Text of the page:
Cockayne syndrome-derived neurons display reduced synapse density and altered neural network synchrony

Alexandre T. Vessoni, Roberto H. Herai, Jerome V. Karpiak, Angelica M.S. Leal, Cleber A. Trujillo, Annabel Quinet, Lucymara F. Agnez Lima, Carlos F.M. Menck, Alysson R. Muotri

Research output: Contribution to journalArticlepeer-review

21 Scopus citations

Abstract

Cockayne syndrome (CS) is a rare genetic disorder in which 80% of cases are caused by mutations in the Excision Repair Cross-Complementation group 6 gene (ERCC6). The encoded ERCC6 protein is more commonly referred to as Cockayne Syndrome B protein (CSB). Classical symptoms of CS patients include failure to thrive and a severe neuropathology characterized by microcephaly, hypomyelination, calcification and neuronal loss. Modeling the neurological aspect of this disease has proven difficult since murine models fail to mirror classical neurological symptoms. Therefore, a robust human in vitro cellular model would advance our fundamental understanding of the disease and reveal potential therapeutic targets. Herein, we successfully derived functional CS neural networks from human CS induced pluripotent stem cells (iPSCs) providing a new tool to facilitate studying this devastating disease. We identified dysregulation of the Growth Hormone/Insulin-like Growth Factor-1 (GH/IGF-1) pathway as well as pathways related to synapse formation, maintenance and neuronal differentiation in CSB neurons using unbiased RNA-seq gene expression analyses. Moreover, when compared to unaffected controls, CSB-deficient neural networks displayed altered electrophysiological activity, including decreased synchrony, and reduced synapse density. Collectively, our work reveals that CSB is required for normal neuronal function and we have established an alternative to previously available models to further study neuralspecific aspects of CS.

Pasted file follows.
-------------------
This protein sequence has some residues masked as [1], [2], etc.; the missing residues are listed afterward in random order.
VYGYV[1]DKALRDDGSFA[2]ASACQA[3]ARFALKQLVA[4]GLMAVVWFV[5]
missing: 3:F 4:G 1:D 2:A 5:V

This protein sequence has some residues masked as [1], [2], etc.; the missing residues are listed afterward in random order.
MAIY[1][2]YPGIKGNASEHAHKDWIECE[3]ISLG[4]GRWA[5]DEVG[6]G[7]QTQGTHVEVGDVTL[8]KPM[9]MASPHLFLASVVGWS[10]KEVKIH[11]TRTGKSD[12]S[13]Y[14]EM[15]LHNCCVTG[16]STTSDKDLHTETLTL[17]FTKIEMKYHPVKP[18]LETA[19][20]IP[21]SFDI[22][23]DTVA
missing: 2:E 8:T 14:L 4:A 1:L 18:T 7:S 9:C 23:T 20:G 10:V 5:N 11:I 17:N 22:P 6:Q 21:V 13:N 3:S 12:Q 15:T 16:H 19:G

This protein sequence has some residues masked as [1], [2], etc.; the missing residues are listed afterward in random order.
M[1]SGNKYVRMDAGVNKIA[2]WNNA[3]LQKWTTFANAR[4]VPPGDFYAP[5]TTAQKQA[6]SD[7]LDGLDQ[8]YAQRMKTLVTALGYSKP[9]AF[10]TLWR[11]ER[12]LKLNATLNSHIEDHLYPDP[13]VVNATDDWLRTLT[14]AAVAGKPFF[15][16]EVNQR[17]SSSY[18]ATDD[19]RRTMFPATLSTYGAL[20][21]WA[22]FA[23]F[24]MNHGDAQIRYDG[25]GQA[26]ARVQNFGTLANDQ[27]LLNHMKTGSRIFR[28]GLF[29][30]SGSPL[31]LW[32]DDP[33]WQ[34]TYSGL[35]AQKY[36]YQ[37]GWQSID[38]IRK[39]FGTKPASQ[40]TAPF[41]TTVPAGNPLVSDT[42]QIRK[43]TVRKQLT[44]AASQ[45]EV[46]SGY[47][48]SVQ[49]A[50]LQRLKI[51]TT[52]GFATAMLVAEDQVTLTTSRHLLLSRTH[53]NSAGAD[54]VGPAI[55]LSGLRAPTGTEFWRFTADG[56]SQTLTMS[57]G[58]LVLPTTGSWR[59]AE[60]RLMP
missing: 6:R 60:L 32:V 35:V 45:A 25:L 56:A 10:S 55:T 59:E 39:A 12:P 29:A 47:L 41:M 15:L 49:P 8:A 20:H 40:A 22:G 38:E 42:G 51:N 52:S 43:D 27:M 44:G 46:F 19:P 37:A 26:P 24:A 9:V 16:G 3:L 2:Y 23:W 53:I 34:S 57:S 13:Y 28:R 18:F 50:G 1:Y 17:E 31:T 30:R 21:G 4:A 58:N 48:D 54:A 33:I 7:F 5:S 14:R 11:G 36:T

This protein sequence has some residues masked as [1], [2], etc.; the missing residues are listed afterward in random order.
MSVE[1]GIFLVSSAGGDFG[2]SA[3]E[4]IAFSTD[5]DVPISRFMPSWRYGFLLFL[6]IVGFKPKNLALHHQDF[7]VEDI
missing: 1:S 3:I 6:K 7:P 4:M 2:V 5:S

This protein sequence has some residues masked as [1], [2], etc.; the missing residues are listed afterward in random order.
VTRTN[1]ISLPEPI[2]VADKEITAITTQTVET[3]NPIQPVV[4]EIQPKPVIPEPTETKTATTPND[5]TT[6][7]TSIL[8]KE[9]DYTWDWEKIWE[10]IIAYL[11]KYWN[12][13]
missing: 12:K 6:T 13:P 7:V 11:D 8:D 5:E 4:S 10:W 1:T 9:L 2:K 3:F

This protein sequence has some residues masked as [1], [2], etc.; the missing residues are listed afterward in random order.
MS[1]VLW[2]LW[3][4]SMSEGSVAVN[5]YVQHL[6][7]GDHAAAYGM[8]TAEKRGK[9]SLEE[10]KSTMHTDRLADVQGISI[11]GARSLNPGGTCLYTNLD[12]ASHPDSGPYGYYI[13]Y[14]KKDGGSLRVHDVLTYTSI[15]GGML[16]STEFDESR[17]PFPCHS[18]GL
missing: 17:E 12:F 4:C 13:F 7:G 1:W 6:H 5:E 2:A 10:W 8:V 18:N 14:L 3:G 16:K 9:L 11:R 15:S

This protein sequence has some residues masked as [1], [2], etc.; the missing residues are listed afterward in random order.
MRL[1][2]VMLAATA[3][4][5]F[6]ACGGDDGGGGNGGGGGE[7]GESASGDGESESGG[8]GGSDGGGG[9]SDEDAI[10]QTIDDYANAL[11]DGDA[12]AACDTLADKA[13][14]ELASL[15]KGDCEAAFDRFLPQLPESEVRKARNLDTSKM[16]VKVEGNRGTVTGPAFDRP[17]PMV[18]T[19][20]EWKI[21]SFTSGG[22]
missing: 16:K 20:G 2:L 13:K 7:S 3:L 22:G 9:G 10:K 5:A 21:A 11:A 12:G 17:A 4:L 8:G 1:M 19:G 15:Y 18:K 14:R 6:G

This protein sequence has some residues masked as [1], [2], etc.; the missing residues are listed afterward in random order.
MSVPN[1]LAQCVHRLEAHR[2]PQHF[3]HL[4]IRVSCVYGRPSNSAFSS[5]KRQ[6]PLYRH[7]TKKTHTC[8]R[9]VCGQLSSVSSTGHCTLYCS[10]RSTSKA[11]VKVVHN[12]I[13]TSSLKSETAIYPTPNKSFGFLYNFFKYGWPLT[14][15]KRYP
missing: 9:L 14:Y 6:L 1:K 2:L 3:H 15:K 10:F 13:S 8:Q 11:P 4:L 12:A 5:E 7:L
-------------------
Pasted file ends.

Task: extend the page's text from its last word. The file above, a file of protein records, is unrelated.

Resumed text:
Original languageEnglish
Pages (from-to)1271-1280
Number of pages10
JournalHuman molecular genetics
Volume25
Issue number7
DOIs
StatePublished - Apr 1 2016

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